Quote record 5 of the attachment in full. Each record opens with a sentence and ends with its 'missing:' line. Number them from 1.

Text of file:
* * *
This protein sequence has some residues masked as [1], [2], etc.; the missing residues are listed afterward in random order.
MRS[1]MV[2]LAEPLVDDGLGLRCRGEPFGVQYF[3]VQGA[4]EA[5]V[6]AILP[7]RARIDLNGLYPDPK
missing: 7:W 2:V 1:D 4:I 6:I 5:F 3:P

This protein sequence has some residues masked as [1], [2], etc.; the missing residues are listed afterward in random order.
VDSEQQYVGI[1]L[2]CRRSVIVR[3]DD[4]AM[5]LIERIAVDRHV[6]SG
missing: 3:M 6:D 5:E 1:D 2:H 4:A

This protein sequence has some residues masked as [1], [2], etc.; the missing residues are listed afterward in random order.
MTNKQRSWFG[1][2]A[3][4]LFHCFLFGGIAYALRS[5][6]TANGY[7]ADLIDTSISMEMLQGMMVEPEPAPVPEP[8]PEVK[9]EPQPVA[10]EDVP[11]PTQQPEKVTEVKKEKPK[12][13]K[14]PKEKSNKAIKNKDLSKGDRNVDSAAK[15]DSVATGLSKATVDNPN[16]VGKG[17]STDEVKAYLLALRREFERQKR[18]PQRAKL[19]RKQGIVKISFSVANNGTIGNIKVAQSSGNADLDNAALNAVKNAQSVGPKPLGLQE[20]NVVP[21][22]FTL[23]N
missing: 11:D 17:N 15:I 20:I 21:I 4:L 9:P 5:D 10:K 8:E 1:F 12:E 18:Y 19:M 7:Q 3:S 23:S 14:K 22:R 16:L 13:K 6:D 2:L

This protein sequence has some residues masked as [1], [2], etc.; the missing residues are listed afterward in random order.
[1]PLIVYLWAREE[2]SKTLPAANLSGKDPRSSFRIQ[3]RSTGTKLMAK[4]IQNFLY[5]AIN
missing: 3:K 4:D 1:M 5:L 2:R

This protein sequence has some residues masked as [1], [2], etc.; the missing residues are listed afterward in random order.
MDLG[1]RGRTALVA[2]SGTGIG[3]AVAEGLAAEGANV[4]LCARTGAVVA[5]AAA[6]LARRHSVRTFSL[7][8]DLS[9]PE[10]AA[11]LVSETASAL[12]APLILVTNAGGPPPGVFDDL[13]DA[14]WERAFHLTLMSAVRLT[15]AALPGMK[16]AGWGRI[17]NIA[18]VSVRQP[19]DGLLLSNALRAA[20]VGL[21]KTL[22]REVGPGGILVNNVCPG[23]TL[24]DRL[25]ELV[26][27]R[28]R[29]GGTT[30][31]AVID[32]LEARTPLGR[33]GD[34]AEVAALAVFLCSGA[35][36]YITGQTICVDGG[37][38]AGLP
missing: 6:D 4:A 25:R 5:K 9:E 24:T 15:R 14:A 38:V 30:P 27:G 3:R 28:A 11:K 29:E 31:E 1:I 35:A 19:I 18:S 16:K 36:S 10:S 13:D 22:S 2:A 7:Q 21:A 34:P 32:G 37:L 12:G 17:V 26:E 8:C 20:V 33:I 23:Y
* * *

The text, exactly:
This protein sequence has some residues masked as [1], [2], etc.; the missing residues are listed afterward in random order.
MDLG[1]RGRTALVA[2]SGTGIG[3]AVAEGLAAEGANV[4]LCARTGAVVA[5]AAA[6]LARRHSVRTFSL[7][8]DLS[9]PE[10]AA[11]LVSETASAL[12]APLILVTNAGGPPPGVFDDL[13]DA[14]WERAFHLTLMSAVRLT[15]AALPGMK[16]AGWGRI[17]NIA[18]VSVRQP[19]DGLLLSNALRAA[20]VGL[21]KTL[22]REVGPGGILVNNVCPG[23]TL[24]DRL[25]ELV[26][27]R[28]R[29]GGTT[30][31]AVID[32]LEARTPLGR[33]GD[34]AEVAALAVFLCSGA[35][36]YITGQTICVDGG[37][38]AGLP
missing: 6:D 4:A 25:R 5:K 9:E 24:T 15:R 14:A 38:V 30:P 27:G 3:R 28:A 11:K 29:E 31:E 1:I 35:A 19:I 18:S 16:K 36:S 10:S 13:D 22:S 2:A 7:Q 21:A 34:P 32:G 37:L 12:G 17:V 26:E 8:C 20:V 33:I 23:Y